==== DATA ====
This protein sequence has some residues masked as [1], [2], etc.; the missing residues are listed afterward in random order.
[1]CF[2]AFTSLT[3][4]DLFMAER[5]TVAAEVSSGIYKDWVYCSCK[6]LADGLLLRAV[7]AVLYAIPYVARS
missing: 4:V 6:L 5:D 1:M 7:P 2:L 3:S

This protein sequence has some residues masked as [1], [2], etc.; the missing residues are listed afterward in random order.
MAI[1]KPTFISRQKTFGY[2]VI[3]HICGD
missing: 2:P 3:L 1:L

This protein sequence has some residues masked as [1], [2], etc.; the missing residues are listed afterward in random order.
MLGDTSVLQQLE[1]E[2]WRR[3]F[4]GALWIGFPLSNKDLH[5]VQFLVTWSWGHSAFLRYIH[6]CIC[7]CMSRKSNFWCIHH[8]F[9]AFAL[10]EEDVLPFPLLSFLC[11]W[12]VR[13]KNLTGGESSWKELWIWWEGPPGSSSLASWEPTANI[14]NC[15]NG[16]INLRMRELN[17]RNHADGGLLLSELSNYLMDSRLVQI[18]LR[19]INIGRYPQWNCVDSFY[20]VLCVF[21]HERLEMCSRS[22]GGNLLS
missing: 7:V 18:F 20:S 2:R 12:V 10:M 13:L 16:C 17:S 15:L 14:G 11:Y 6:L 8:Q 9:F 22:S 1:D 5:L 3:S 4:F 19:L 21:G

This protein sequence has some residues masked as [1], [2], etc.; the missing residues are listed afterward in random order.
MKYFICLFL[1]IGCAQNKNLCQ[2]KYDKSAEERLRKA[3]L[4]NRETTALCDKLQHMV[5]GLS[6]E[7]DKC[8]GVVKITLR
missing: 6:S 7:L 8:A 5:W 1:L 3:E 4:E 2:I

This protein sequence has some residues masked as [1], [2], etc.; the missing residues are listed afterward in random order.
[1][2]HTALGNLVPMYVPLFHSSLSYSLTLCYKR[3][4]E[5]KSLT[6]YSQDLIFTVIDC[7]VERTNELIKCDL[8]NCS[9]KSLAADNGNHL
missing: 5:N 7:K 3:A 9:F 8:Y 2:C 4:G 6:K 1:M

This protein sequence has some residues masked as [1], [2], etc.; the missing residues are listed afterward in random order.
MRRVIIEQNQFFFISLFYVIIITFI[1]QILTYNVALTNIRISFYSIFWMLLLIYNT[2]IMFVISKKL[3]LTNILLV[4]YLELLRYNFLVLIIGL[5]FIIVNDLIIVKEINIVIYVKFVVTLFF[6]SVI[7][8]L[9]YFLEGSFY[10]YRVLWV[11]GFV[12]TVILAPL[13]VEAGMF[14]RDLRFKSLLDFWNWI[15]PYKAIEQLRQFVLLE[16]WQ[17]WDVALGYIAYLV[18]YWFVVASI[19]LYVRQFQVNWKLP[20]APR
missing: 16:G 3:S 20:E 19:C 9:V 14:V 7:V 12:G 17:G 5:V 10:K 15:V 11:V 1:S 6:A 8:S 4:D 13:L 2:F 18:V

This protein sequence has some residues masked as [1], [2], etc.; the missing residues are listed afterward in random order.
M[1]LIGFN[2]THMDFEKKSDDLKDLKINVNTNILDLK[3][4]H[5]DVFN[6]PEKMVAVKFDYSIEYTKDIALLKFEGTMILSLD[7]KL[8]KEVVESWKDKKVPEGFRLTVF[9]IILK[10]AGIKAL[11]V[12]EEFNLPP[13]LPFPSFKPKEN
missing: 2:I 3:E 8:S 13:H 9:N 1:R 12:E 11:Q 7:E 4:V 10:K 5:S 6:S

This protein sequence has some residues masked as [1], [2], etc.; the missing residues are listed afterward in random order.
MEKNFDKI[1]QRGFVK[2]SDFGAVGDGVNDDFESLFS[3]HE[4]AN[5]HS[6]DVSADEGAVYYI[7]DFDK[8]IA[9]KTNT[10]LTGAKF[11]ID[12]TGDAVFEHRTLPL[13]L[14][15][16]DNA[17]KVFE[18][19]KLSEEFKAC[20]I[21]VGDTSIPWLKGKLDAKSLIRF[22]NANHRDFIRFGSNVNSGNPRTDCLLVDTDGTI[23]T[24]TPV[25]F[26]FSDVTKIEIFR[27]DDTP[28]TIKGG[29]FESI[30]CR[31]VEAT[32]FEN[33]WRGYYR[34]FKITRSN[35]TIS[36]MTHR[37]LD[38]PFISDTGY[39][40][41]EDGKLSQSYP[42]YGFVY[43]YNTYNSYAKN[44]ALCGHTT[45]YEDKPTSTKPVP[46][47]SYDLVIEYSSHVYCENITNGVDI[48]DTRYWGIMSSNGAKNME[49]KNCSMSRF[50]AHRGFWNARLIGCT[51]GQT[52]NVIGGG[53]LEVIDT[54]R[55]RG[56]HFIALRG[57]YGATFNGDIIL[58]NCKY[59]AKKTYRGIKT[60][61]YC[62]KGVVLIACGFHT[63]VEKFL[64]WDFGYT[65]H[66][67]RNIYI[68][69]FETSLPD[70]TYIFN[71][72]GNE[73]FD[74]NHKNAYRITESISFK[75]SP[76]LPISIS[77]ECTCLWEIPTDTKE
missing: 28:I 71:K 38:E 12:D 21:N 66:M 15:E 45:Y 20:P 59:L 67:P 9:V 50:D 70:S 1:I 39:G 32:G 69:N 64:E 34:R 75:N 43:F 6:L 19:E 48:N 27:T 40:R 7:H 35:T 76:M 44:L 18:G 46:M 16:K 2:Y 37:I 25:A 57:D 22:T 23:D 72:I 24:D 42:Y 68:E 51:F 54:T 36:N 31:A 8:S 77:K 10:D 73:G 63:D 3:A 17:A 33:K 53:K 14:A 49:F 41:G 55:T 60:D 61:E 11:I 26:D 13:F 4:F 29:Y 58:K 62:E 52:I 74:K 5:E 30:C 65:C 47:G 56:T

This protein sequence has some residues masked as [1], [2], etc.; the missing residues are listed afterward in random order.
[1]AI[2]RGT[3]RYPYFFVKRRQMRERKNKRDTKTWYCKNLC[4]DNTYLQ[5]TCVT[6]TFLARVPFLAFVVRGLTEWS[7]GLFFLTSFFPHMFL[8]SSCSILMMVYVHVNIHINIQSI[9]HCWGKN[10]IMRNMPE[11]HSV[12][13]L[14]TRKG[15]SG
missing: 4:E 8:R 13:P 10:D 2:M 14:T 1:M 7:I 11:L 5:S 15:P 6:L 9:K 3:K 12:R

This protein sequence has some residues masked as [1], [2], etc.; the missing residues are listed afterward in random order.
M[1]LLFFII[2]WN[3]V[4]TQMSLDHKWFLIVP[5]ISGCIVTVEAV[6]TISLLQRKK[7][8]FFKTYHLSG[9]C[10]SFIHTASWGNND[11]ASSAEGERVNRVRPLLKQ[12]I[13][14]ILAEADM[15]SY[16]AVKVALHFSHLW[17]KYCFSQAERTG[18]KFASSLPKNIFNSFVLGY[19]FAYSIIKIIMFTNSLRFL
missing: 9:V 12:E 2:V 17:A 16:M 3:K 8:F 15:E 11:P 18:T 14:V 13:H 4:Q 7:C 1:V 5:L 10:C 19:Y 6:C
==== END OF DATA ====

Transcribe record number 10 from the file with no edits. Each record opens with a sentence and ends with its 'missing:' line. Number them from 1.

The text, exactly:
This protein sequence has some residues masked as [1], [2], etc.; the missing residues are listed afterward in random order.
M[1]LLFFII[2]WN[3]V[4]TQMSLDHKWFLIVP[5]ISGCIVTVEAV[6]TISLLQRKK[7][8]FFKTYHLSG[9]C[10]SFIHTASWGNND[11]ASSAEGERVNRVRPLLKQ[12]I[13][14]ILAEADM[15]SY[16]AVKVALHFSHLW[17]KYCFSQAERTG[18]KFASSLPKNIFNSFVLGY[19]FAYSIIKIIMFTNSLRFL
missing: 9:V 12:E 2:V 17:A 16:M 3:K 8:F 15:E 11:P 18:T 14:V 13:H 4:Q 7:C 1:V 5:L 10:C 19:Y 6:C